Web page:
Harnessing Dermal Blood Flow Thermoregulation for Mitigating Skin Heating Effects in Transcutaneous Energy Transfer Systems for Wirelessly Energizing Heart Pumps

Omar Escalona1, Mohammad Karim1, Antonio Bosnjak1, Paul Crawford2, David McEneaney3, James McLaughlin1
1Ulster University, 2Paul Crawford Veterinary Services, 3Cardiovascular Research Unit, Craigavon Area Hospital


Introduction This work focuses on developing transcutaneous energy transfer systems (TETS) to power wirelessly the next generation of artificial heart pumps, particularly left-ventricular assist devices (LVADs). This work aims to understand the blood perfusion factors to mitigate thermal damage of the subcutaneous tissue. For this, we emulated the heating effects due to power losses in both continuous and pulsed heating waveform protocols.

Methods A Radiofrequency Power Loss Emulator (RFPLE) was developed to conduct a study on the cutaneous blood circulation cooling effects in the porcine model at various power loss levels, independently of the wireless power supply coupling method being used and their associated inefficiency, thus, enabling analysis and modelling of the skin tissue thermal profile data under a wide range of power loss levels while on-pulse-transmission (50W-700W), on-pulse durations (30ms-480ms) and blood perfused cooling off-time durations (5s-120s). In-silico modelling enabled knowledge-mined characterisation of sub-cutaneous blood circulation cooling factors. Both conventional continuous and pulsed transmission protocols were implemented to assess the heating coefficient from the temperature data of the subcutaneous heating element, for the living-model and in the cadaver-model of 3 porcine cases.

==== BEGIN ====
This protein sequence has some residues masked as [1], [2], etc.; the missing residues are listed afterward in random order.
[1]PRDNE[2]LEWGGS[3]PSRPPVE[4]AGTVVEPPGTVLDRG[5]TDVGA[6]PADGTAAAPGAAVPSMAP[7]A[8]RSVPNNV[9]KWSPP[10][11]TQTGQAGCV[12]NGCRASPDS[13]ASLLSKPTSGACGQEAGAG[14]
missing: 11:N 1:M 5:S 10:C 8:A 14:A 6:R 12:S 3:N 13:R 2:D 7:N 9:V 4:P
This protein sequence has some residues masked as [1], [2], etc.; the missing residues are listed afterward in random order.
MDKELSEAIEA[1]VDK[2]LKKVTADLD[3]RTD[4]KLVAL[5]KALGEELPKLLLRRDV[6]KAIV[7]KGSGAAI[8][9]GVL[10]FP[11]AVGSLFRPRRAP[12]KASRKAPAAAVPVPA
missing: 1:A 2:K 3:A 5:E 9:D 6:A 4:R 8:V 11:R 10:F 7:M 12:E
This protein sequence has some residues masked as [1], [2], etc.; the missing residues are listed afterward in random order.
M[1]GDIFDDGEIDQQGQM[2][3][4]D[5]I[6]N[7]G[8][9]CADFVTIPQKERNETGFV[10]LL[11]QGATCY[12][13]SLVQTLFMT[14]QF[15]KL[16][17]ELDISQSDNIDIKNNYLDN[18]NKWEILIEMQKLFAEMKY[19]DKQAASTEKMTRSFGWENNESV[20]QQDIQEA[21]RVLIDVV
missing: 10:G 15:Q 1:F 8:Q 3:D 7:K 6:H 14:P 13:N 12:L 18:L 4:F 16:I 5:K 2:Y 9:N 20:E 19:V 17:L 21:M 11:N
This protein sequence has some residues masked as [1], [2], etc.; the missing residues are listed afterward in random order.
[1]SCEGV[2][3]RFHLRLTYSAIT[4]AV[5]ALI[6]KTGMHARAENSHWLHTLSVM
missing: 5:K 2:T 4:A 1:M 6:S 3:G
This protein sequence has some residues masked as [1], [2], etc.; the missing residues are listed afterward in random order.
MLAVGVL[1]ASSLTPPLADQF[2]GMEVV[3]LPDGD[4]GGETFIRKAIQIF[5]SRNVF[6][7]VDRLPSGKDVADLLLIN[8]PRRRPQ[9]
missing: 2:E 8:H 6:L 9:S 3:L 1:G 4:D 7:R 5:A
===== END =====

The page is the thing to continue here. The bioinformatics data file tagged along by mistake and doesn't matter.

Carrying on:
Results The estimated heating coefficient in the living-model measurement, both in pulsed and continuous power transmission heating losses, varied from 1.56x(10-3)±(10-6)°C/s and 7.71x(10-4)±(10-6)°C/s, respectively. The heating coefficient under no-blood-circulation (cadaver) conditions, was at least an order of magnitude higher and varied from 2.22x(10-3)±(10-6)°C/s to 3.14x(10-3)±(10-6)°C/s. Moreover, the heating loss in the continuous transmission is about 2°C higher, or more, than the pulsed transmission. Histological analyses of in-vivo and cadaver models studies confirmed tissue damage occurring in the cadaver measurements due to no blood perfusion.

Conclusion We have characterised blood flow cooling factors and proposed methods for harnessing this important capacity using a novel power-loss emulation system for designing safe high-power TETS with mitigated dermal tissue heating effects.